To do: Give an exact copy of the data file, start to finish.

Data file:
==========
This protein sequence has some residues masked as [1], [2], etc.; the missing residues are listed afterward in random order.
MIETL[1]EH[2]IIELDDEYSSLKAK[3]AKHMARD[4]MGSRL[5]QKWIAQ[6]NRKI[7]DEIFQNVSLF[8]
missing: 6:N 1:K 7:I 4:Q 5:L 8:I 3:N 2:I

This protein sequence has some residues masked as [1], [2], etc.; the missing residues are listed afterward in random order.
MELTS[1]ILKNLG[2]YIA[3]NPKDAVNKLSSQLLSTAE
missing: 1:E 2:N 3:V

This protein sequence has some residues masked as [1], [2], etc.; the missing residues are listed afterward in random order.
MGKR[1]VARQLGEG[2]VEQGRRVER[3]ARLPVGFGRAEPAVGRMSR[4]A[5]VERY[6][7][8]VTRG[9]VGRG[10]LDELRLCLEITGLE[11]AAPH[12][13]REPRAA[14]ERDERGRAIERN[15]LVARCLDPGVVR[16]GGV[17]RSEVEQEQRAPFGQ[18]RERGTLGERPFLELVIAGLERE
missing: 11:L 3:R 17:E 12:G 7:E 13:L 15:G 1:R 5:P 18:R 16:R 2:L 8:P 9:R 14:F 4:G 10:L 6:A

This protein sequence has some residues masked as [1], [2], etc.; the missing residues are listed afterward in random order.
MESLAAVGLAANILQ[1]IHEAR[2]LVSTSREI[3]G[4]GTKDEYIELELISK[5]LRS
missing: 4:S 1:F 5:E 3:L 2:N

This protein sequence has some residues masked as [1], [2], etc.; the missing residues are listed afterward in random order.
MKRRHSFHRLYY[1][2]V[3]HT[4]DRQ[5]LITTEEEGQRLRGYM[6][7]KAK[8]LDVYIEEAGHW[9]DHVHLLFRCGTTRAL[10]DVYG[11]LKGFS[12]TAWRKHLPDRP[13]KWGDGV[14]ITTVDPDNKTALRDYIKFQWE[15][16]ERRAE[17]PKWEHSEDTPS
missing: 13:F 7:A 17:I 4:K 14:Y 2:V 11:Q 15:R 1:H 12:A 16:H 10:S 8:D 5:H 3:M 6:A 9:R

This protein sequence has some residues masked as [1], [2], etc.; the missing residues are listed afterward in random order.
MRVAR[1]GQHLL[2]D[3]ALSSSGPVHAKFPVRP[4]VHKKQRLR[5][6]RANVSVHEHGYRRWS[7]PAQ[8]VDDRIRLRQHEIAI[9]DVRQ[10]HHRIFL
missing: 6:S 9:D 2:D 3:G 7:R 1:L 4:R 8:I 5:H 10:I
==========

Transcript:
This protein sequence has some residues masked as [1], [2], etc.; the missing residues are listed afterward in random order.
MIETL[1]EH[2]IIELDDEYSSLKAK[3]AKHMARD[4]MGSRL[5]QKWIAQ[6]NRKI[7]DEIFQNVSLF[8]
missing: 6:N 1:K 7:I 4:Q 5:L 8:I 3:N 2:I

This protein sequence has some residues masked as [1], [2], etc.; the missing residues are listed afterward in random order.
MELTS[1]ILKNLG[2]YIA[3]NPKDAVNKLSSQLLSTAE
missing: 1:E 2:N 3:V

This protein sequence has some residues masked as [1], [2], etc.; the missing residues are listed afterward in random order.
MGKR[1]VARQLGEG[2]VEQGRRVER[3]ARLPVGFGRAEPAVGRMSR[4]A[5]VERY[6][7][8]VTRG[9]VGRG[10]LDELRLCLEITGLE[11]AAPH[12][13]REPRAA[14]ERDERGRAIERN[15]LVARCLDPGVVR[16]GGV[17]RSEVEQEQRAPFGQ[18]RERGTLGERPFLELVIAGLERE
missing: 11:L 3:R 17:E 12:G 7:E 13:L 15:G 1:R 5:P 18:R 16:R 2:L 8:P 9:R 14:F 4:G 10:L 6:A

This protein sequence has some residues masked as [1], [2], etc.; the missing residues are listed afterward in random order.
MESLAAVGLAANILQ[1]IHEAR[2]LVSTSREI[3]G[4]GTKDEYIELELISK[5]LRS
missing: 4:S 1:F 5:E 3:L 2:N

This protein sequence has some residues masked as [1], [2], etc.; the missing residues are listed afterward in random order.
MKRRHSFHRLYY[1][2]V[3]HT[4]DRQ[5]LITTEEEGQRLRGYM[6][7]KAK[8]LDVYIEEAGHW[9]DHVHLLFRCGTTRAL[10]DVYG[11]LKGFS[12]TAWRKHLPDRP[13]KWGDGV[14]ITTVDPDNKTALRDYIKFQWE[15][16]ERRAE[17]PKWEHSEDTPS
missing: 13:F 7:A 17:I 4:K 14:Y 2:V 11:Q 15:R 1:H 12:A 16:H 10:S 8:D 5:H 3:M 6:A 9:R

This protein sequence has some residues masked as [1], [2], etc.; the missing residues are listed afterward in random order.
MRVAR[1]GQHLL[2]D[3]ALSSSGPVHAKFPVRP[4]VHKKQRLR[5][6]RANVSVHEHGYRRWS[7]PAQ[8]VDDRIRLRQHEIAI[9]DVRQ[10]HHRIFL
missing: 6:S 9:D 2:D 3:G 7:R 1:L 4:R 8:I 5:H 10:I